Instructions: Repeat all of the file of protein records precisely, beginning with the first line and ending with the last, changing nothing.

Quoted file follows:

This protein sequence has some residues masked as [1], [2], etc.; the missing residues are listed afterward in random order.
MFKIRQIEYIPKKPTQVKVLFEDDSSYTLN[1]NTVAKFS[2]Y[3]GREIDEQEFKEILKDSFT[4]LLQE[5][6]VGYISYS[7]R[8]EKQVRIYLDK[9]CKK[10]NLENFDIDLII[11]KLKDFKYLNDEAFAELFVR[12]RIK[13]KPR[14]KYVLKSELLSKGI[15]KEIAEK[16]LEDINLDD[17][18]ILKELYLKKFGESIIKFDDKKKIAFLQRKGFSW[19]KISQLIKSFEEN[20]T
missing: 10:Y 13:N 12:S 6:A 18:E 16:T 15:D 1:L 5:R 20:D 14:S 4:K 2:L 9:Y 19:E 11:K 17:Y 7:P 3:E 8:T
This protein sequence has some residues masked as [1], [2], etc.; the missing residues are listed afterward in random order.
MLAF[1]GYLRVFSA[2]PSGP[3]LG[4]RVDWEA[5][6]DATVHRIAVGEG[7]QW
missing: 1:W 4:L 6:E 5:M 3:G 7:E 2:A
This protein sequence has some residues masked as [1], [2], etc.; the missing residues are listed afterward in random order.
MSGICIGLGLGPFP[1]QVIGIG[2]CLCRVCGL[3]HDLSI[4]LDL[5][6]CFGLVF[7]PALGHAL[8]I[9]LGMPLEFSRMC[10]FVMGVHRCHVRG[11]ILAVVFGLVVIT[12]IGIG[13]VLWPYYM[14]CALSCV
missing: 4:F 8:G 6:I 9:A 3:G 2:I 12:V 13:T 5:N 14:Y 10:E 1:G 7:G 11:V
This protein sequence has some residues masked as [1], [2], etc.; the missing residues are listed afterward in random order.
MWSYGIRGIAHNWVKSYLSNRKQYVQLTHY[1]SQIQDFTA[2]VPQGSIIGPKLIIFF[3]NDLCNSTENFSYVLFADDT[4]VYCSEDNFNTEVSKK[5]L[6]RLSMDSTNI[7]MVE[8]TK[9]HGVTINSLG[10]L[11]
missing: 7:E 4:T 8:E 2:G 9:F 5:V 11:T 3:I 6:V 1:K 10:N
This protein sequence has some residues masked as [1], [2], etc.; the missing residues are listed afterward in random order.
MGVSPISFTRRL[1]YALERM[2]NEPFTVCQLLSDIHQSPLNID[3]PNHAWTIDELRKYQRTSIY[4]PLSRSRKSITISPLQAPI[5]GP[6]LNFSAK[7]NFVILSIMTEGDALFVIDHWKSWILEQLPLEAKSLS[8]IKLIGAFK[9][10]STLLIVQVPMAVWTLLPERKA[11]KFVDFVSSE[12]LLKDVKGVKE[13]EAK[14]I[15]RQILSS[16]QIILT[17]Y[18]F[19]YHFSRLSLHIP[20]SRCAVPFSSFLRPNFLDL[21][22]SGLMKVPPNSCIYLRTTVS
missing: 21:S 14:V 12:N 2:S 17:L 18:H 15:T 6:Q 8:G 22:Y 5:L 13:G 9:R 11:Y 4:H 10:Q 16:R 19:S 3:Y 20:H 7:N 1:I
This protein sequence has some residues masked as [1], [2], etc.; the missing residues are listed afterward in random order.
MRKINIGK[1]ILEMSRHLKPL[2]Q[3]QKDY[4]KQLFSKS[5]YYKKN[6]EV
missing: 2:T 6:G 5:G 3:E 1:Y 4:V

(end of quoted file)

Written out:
This protein sequence has some residues masked as [1], [2], etc.; the missing residues are listed afterward in random order.
MFKIRQIEYIPKKPTQVKVLFEDDSSYTLN[1]NTVAKFS[2]Y[3]GREIDEQEFKEILKDSFT[4]LLQE[5][6]VGYISYS[7]R[8]EKQVRIYLDK[9]CKK[10]NLENFDIDLII[11]KLKDFKYLNDEAFAELFVR[12]RIK[13]KPR[14]KYVLKSELLSKGI[15]KEIAEK[16]LEDINLDD[17][18]ILKELYLKKFGESIIKFDDKKKIAFLQRKGFSW[19]KISQLIKSFEEN[20]T
missing: 10:Y 13:N 12:S 6:A 18:E 16:T 15:D 1:L 5:R 20:D 14:S 4:K 2:L 9:Y 19:E 11:K 17:Y 7:P 3:E 8:T
This protein sequence has some residues masked as [1], [2], etc.; the missing residues are listed afterward in random order.
MLAF[1]GYLRVFSA[2]PSGP[3]LG[4]RVDWEA[5][6]DATVHRIAVGEG[7]QW
missing: 1:W 4:L 6:E 5:M 3:G 7:E 2:A
This protein sequence has some residues masked as [1], [2], etc.; the missing residues are listed afterward in random order.
MSGICIGLGLGPFP[1]QVIGIG[2]CLCRVCGL[3]HDLSI[4]LDL[5][6]CFGLVF[7]PALGHAL[8]I[9]LGMPLEFSRMC[10]FVMGVHRCHVRG[11]ILAVVFGLVVIT[12]IGIG[13]VLWPYYM[14]CALSCV
missing: 4:F 8:G 6:I 9:A 3:G 2:I 12:V 13:T 5:N 14:Y 10:E 1:G 7:G 11:V
This protein sequence has some residues masked as [1], [2], etc.; the missing residues are listed afterward in random order.
MWSYGIRGIAHNWVKSYLSNRKQYVQLTHY[1]SQIQDFTA[2]VPQGSIIGPKLIIFF[3]NDLCNSTENFSYVLFADDT[4]VYCSEDNFNTEVSKK[5]L[6]RLSMDSTNI[7]MVE[8]TK[9]HGVTINSLG[10]L[11]
missing: 7:E 4:T 8:E 2:G 9:F 5:V 11:T 3:I 6:V 1:K 10:N
This protein sequence has some residues masked as [1], [2], etc.; the missing residues are listed afterward in random order.
MGVSPISFTRRL[1]YALERM[2]NEPFTVCQLLSDIHQSPLNID[3]PNHAWTIDELRKYQRTSIY[4]PLSRSRKSITISPLQAPI[5]GP[6]LNFSAK[7]NFVILSIMTEGDALFVIDHWKSWILEQLPLEAKSLS[8]IKLIGAFK[9][10]STLLIVQVPMAVWTLLPERKA[11]KFVDFVSSE[12]LLKDVKGVKE[13]EAK[14]I[15]RQILSS[16]QIILT[17]Y[18]F[19]YHFSRLSLHIP[20]SRCAVPFSSFLRPNFLDL[21][22]SGLMKVPPNSCIYLRTTVS
missing: 21:S 14:V 12:N 2:S 17:L 18:H 15:T 6:Q 8:G 22:Y 5:L 13:G 9:R 11:Y 4:H 10:Q 16:R 19:S 3:Y 20:H 7:N 1:I
This protein sequence has some residues masked as [1], [2], etc.; the missing residues are listed afterward in random order.
MRKINIGK[1]ILEMSRHLKPL[2]Q[3]QKDY[4]KQLFSKS[5]YYKKN[6]EV
missing: 2:T 6:G 5:G 3:E 1:Y 4:V